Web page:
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Cosmopolis: The Hidden Agenda of Modernity…
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Cosmopolis: The Hidden Agenda of Modernity (edição: 1992)

de Stephen Toulmin

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In the seventeenth century, a vision arose which was to captivate the Western imagination for the next three hundred years: the vision of Cosmopolis, a society as rationally ordered as the Newtonian view of nature. While fueling extraordinary advances in all fields of human endeavor, this vision perpetuated a hidden yet persistent agenda: the delusion that human nature and society could be fitted into precise and manageable rational categories. Stephen Toulmin confronts that agenda—its illusions and its consequences for our present and future world. "By showing how different the last three centuries would have been if Montaigne, rather than Descartes, had been taken as a starting point, Toulmin helps destroy the illusion that the Cartesian quest for certainty is intrinsic to the nature of science or philosophy."—Richard M. Rorty, University of Virginia "[Toulmin] has now tackled perhaps his most ambitious theme of all. . . . His aim is nothing less than to lay before us an account of both the origins and the prospects of our distinctively modern world. By charting the evolution of modernity, he hopes to show us what intellectual posture we ought to adopt as we confront the coming millennium."—Quentin Skinner, New York Review of Books… (mais)
Membro:ev028
Título:Cosmopolis: The Hidden Agenda of Modernity
Autores:Stephen Toulmin
Informação:University Of Chicago Press (1992), Edition: Reprint, Paperback
Coleções:Sua biblioteca
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Cosmopolis: The Hidden Agenda of Modernity de Stephen Toulmin

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Kosmopolis biedt een briljante en fascinerende herinterpretatie van het intellectuele schema waarin de westerse verbeelding gedurende de laatste vier eeuwen gevangen zat. Nu, bij de aanvang van het nieuwe millennium, de voortstuwende kracht van de moderniteit definitief gebroken lijkt, zet Toulmin zijn lezers op het spoor van de humane wijsheid van Erasmus en Rabelais, Montaigne en Shakespeare; uitgaande van hun inzichten, zouden nieuwe wegen gevonden kunnen worden om de zuiverheid van de exacte wetenschappen te verzoenen met het wijsgerig elan van de humanistische traditie.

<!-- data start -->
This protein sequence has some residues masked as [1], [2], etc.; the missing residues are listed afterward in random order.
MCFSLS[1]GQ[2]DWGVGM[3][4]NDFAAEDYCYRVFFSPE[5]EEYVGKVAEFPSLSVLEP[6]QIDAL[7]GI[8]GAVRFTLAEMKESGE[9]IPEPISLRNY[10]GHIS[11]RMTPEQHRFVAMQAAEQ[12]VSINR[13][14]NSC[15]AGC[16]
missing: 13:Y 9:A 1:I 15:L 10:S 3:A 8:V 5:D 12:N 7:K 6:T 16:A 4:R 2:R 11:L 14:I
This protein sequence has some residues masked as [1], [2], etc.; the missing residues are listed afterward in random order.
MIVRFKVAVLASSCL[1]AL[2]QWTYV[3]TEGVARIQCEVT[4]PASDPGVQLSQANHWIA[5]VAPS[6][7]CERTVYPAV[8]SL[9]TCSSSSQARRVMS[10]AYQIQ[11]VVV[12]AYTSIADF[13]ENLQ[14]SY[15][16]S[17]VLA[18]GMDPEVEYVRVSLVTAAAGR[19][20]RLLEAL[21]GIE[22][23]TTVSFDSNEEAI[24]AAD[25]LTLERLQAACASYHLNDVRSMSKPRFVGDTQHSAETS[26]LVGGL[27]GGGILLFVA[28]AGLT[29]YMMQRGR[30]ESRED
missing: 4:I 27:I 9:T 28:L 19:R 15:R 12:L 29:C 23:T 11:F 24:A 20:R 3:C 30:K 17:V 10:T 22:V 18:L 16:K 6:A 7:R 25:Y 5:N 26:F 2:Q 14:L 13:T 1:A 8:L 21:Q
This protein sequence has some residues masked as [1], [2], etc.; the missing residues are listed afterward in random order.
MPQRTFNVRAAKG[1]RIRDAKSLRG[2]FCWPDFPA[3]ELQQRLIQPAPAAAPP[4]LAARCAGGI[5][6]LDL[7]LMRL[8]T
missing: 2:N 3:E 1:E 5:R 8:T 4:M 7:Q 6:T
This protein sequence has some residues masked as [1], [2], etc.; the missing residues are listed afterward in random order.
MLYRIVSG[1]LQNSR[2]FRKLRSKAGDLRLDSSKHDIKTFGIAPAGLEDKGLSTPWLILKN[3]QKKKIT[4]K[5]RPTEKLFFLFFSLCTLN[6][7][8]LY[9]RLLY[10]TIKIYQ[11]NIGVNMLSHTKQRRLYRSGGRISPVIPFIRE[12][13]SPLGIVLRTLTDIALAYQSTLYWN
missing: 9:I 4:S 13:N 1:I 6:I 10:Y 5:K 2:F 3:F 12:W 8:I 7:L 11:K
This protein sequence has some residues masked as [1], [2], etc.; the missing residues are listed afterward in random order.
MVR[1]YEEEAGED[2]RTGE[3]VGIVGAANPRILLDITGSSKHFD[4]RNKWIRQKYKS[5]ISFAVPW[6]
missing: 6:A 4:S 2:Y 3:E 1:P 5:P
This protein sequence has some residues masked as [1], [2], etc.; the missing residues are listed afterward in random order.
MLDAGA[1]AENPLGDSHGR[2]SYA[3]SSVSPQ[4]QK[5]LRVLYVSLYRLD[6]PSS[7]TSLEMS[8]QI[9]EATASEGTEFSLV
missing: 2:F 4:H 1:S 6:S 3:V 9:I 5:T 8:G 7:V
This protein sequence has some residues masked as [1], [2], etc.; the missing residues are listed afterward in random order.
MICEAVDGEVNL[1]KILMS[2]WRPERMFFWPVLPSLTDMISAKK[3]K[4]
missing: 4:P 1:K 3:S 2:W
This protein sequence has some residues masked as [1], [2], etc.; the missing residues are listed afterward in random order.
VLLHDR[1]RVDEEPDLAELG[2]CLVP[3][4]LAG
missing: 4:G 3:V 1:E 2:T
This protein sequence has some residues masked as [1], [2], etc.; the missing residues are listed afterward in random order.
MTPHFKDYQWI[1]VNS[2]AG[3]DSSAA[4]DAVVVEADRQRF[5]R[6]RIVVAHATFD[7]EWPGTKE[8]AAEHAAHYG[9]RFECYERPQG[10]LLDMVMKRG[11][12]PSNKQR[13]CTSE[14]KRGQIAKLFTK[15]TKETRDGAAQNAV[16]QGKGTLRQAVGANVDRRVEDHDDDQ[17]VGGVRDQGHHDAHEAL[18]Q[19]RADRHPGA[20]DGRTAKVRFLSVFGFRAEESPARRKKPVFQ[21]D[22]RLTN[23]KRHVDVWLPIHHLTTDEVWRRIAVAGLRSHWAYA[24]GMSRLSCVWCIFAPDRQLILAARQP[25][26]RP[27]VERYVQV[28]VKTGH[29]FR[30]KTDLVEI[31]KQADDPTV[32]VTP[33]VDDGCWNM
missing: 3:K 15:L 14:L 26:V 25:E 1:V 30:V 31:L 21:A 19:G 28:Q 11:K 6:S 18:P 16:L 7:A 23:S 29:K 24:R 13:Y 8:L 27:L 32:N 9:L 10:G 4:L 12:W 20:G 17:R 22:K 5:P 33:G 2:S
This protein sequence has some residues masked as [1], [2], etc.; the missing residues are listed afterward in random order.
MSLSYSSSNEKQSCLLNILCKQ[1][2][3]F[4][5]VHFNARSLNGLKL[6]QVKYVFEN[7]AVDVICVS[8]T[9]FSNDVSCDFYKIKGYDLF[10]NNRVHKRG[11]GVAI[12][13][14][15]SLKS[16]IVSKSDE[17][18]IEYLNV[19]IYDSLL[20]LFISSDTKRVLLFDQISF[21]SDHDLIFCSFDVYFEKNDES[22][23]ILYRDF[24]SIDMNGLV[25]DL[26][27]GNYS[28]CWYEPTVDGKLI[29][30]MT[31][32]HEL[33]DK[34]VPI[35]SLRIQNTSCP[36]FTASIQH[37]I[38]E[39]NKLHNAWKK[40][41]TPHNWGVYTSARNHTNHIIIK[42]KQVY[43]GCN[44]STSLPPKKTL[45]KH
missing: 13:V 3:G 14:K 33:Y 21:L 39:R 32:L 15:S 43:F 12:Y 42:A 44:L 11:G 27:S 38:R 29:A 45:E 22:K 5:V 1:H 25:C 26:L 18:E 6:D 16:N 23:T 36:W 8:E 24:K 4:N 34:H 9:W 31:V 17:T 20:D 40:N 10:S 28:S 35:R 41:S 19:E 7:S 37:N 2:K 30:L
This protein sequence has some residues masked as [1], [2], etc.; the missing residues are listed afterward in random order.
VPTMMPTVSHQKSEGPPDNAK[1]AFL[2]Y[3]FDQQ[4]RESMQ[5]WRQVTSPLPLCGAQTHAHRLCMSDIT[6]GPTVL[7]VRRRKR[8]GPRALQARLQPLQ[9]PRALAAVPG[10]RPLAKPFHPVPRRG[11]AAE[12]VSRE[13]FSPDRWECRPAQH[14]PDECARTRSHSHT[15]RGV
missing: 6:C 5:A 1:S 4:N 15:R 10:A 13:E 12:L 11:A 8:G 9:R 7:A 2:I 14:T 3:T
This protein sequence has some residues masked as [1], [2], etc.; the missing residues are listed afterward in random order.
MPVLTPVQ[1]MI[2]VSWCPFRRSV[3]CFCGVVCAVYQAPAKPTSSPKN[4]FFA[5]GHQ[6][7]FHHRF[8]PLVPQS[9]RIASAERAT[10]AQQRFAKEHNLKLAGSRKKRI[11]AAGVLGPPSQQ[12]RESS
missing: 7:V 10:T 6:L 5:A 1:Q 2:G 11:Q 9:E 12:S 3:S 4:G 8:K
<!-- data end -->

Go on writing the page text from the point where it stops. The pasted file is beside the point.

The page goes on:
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Toulmin (Londen, 1922) is een vooraanstaand filosoof die een aantal voortreffelijke boeken geschreven heeft. Hij was een van de gasten van Wim Kayser in "Een schitterend ongeluk". Hij is bekend geworden met 'The philosophy of science' (1953); zijn 'Het Wenen van Wittgenstein' is ook in het Nederlands vertaald. Ook uit 'Kosmopolis' blijkt dat Toulmin nog steeds een belangrijk denker is, en in staat moeilijke en complexe aangelegenheden op verrassend eenvoudige wijze uit te leggen. Zijn hoofdstelling is: de opvatting dat de filosofie een zuiver abstracte denkaangelegenheid is (de centrale gedachte van Descartes en zijn navolgers) is onjuist. De filosofie is, net zoals de (natuur)wetenschap, context-gebonden. De wending in de 17e eeuw naar het theoretisch denken is een reactie op maatschappelijke gebeurtenissen. Evenzo is de wending van de hedendaagse filosofie naar de praktijk van alledag maatschappelijk te verklaren. In een slothoofdstuk geeft Toulmin zijn mening over de taak van de filosofie. Een boeiend en belangrijk boek.
(Biblion recensie, Henk Hazenbosch.)
  aitastaes | Dec 9, 2012 |
I've long been interested in how one Zeitgeist gives way to another. The modern era is arguably less humane, but it's definitely more mathematical.
  kencf0618 | Oct 10, 2005 |
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In the seventeenth century, a vision arose which was to captivate the Western imagination for the next three hundred years: the vision of Cosmopolis, a society as rationally ordered as the Newtonian view of nature. While fueling extraordinary advances in all fields of human endeavor, this vision perpetuated a hidden yet persistent agenda: the delusion that human nature and society could be fitted into precise and manageable rational categories. Stephen Toulmin confronts that agenda—its illusions and its consequences for our present and future world. "By showing how different the last three centuries would have been if Montaigne, rather than Descartes, had been taken as a starting point, Toulmin helps destroy the illusion that the Cartesian quest for certainty is intrinsic to the nature of science or philosophy."—Richard M. Rorty, University of Virginia "[Toulmin] has now tackled perhaps his most ambitious theme of all. . . . His aim is nothing less than to lay before us an account of both the origins and the prospects of our distinctively modern world. By charting the evolution of modernity, he hopes to show us what intellectual posture we ought to adopt as we confront the coming millennium."—Quentin Skinner, New York Review of Books

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